Conversation: as mentioned, get talking not about whether he should be playing, but get him talking about what he is playing and why.  Make it a positive conversation where he tells you about his goals.  They will be awkward at first (not least because the parents won’t have a clue what he’s talking about), but should get easier over time.
 
Encouragement: Encourage him to play games.  Set aside time to do it, and support him in that time.  Make it a really positive time for him.  However, set firm boundaries, so that gaming happens in gaming time, not other times.
 
Play with him.  This is probably the strangest point, but potentially the most effective.  Having a conversation about it will be much easier if you know what goes on in the game.  Setting boundaries and achievable goals is much easier if the parents are part of that process – they can set common goals.  Minecraft is particularly well suited to this.  Have regular gaming sessions together, which are primarily about having good fun together, but in which you teach and train as necessary.  I would generally recommend this anyway as a child protection issue.
 
 
Aug 3, 2012 - General, technology    2 Comments

Australian legality of proxy/vpns to watch BBC Olympic coverage.

Someone asked me about this today, so I thought I’d post my reply up here.

DISCLAIMER: I am in no way shape or form a lawyer, nor an expert in Australian copyright law.  This is simply my understanding from some basic research.  As far as I’m aware this hasn’t been tested in any Australian courts.

There seems to me to be two competing sides to copyright law in this issue.  I suspect that the first one that I’ll mention carries the weight.

 1) Access to (specifically in regards to copying and download, but I suspect it could be broadened out into all access) internet content is primarily regulated by expressions of limitation on the sites themselves (as per this fact sheet) .  In the case of the BBC’s online content, their terms of use state quite explicitly:

3.2 How you may NOT use BBC Online Services

  • 3.2.1 If you are outside the UK
  • You may not access, view and/or listen to certain parts of BBC Content (such as video or live television services) using BBC Online Services if you are outside the UK, although you may, in accordance with the Terms, access and view bbc.co.uk or other websites and listen to some (but not all) BBC radio content. The types of BBC Content that may be available outside the UK will usually depend on the BBC’s agreements with the persons who own rights in such content.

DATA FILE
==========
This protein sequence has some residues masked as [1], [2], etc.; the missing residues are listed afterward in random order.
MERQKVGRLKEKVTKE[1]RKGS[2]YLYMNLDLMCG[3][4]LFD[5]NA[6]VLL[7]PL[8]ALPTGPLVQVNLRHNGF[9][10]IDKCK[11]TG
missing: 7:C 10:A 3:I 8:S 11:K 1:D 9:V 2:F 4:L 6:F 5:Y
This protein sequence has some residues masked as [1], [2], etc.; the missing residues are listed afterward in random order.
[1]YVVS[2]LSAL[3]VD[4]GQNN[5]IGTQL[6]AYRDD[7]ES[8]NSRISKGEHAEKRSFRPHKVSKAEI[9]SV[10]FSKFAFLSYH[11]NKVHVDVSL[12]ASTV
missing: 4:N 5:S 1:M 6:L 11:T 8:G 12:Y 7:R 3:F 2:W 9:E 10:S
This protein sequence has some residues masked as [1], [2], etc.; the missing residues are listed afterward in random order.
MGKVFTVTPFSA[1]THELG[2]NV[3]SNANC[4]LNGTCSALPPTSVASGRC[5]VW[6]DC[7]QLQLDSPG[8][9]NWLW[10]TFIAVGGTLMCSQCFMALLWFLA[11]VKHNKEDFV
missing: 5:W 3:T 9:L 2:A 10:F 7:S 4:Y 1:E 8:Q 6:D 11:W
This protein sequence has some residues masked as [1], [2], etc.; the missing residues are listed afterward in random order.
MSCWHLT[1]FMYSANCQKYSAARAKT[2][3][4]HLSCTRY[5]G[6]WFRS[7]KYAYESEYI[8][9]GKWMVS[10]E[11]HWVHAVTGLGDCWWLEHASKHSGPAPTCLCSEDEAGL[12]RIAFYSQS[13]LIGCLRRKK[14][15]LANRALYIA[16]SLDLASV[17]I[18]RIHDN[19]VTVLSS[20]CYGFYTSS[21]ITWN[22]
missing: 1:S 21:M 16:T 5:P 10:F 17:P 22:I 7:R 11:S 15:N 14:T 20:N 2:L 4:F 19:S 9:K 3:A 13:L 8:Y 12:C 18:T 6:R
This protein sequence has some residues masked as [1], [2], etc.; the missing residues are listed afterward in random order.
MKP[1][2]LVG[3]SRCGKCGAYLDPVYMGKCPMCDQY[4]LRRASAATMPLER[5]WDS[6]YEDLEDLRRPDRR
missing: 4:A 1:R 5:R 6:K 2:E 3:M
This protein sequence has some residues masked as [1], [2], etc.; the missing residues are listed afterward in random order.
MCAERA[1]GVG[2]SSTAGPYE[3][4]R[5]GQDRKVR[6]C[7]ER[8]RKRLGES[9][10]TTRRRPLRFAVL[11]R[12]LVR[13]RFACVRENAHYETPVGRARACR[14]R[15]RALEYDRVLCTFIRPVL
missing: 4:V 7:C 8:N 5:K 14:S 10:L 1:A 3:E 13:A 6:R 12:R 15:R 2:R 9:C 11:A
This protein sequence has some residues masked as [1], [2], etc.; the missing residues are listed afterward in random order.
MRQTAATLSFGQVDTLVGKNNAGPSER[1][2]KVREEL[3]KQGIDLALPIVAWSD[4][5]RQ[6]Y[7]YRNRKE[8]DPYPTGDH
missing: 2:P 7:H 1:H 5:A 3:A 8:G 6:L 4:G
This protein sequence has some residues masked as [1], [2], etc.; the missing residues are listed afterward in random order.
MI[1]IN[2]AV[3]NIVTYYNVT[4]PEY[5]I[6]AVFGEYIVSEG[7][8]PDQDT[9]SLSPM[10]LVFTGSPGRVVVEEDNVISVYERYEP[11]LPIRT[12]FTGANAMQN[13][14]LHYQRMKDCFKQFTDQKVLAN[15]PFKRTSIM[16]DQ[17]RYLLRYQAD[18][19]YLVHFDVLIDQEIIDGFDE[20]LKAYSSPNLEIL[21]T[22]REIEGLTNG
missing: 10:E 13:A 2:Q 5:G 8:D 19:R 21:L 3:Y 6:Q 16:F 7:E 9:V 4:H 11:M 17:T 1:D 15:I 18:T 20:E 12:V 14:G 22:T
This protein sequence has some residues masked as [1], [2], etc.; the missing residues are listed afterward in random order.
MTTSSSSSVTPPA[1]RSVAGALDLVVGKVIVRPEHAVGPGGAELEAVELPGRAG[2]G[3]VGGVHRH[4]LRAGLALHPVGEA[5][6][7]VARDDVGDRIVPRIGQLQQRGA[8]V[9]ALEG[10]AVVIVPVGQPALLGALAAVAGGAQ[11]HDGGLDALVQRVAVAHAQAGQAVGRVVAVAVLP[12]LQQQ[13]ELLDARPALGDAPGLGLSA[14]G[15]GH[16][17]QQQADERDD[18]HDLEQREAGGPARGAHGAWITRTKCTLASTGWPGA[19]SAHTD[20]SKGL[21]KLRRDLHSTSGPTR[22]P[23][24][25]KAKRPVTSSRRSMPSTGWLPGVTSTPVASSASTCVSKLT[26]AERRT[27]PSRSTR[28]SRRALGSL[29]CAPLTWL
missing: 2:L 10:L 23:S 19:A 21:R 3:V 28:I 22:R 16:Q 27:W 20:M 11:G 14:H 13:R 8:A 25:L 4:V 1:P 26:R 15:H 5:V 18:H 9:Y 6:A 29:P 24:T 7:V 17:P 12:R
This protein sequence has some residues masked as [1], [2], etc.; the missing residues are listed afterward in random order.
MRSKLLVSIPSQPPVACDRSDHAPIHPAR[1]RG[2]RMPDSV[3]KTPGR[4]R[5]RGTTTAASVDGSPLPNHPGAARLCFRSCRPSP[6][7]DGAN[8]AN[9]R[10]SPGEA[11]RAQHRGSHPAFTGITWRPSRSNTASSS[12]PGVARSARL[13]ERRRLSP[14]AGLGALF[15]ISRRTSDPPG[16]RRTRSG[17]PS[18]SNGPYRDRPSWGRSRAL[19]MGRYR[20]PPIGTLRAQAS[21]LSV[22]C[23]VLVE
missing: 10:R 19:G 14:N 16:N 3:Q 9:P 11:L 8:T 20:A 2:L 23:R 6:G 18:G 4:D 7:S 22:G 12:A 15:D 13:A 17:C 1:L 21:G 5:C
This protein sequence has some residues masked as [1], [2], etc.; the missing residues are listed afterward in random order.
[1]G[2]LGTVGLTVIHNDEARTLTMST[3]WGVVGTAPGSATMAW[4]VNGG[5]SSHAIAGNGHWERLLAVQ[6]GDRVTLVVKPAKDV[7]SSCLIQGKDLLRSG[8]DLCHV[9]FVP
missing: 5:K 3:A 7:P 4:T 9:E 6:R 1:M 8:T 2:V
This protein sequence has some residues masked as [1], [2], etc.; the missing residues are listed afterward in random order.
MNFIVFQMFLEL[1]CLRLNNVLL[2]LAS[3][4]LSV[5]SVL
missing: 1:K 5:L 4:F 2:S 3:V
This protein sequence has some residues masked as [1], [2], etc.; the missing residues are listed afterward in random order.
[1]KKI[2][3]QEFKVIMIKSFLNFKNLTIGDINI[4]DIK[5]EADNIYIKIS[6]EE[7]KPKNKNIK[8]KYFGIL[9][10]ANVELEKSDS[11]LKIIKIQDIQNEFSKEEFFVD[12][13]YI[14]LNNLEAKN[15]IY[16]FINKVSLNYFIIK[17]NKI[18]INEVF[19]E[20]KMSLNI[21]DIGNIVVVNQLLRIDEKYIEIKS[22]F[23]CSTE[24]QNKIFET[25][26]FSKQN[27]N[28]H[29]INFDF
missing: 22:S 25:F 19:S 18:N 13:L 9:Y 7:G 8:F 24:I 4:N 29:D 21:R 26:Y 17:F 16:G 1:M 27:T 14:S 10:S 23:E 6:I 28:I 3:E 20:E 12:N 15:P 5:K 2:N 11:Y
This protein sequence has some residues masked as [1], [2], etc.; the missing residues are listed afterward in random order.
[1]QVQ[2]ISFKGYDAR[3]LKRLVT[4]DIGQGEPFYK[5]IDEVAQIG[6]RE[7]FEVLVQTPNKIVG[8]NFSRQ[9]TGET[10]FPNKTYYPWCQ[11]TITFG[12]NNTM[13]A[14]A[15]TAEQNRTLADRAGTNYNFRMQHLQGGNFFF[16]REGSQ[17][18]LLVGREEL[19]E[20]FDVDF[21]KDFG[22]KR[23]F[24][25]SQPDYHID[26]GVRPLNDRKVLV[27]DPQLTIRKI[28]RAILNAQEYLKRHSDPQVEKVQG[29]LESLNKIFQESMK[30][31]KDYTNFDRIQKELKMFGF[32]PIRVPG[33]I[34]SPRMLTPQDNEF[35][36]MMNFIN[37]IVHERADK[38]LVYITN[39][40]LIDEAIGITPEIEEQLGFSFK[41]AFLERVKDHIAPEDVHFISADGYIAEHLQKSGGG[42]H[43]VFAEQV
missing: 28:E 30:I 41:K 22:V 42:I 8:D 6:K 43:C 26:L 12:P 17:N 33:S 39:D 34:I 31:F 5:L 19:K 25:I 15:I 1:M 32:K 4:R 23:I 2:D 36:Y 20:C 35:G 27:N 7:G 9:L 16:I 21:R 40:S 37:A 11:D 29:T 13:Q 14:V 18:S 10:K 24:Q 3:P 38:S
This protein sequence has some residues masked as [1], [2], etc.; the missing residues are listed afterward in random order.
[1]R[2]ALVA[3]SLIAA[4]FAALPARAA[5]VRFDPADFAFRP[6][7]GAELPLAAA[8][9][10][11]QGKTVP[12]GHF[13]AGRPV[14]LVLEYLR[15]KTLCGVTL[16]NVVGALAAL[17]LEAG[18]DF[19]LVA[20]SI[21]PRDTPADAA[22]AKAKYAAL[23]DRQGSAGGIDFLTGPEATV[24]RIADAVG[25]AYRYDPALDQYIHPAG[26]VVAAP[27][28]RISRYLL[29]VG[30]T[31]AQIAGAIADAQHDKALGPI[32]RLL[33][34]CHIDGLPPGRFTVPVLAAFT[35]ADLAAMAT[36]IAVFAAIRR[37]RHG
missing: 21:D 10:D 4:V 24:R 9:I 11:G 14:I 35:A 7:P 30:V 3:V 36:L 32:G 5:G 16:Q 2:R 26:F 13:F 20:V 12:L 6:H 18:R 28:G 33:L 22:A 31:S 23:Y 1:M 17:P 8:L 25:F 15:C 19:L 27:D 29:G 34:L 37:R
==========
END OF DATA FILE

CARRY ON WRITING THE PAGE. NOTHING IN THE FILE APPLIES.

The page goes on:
2) The only consideration I can think of that might make this at least possibly legal, is that Australian law allows bypassing of any regional encoding.  IF this restriction was considered some form of technical regional encoding, then it might be ok to bypass it.  However since it’s not so much a technical form of encoding, but rather a terms of use issue, I suspect that the preceding point would actually take priority.
It seems to me that the technical restrictions (blocking Australian viewers) is a means of enforcing the legal requirements (Terms of Use restrictions).
My verdict?  As Australian law currently stands, it’s illegal.
Jun 19, 2012 - General, technology    No Comments

I don’t normally re-blog, but this one is worth it.

Re-Blogged from TheTrichordist

“Fairly compensating musicians is not a problem that is up to governments and large corporations to solve. It is not up to them to make it “convenient” so you don’t behave unethically

Rather, fairness for musicians is a problem that requires each of us to individually look at our own actions, values and choices and try to anticipate the consequences of our choices.”

 

Wow.  What a well written piece.  A must read for Gen Y and below.  Topically relevant again with the explosion of spotify.

It’s long, but it’s well worth it.

Aug 9, 2010 - General, technology    No Comments

The conclusion of the infinite monkey theorem is nigh.

1 EB = 1,000,000,000,000,000,000 B = 1018 bytes = 1 billion gigabytes = 1 million terabytes (wikipedia)
That’s right folks, 5 billion gigabytes every 2 days. At 10 megapixels (~= 1k photos / GB) that’s 2.5 trillion new photos every day.

If we all stopped creating ‘useful’ data (eg, photos, videos, music, facebook posts, etc) and instead created an equivalent amount of ‘useless/random’ data (meeting minutes, abstract expresionist art, facebook posts, etc) surely we’d at very least have re-created Shakespeare’s lost works if not his entire canon by now…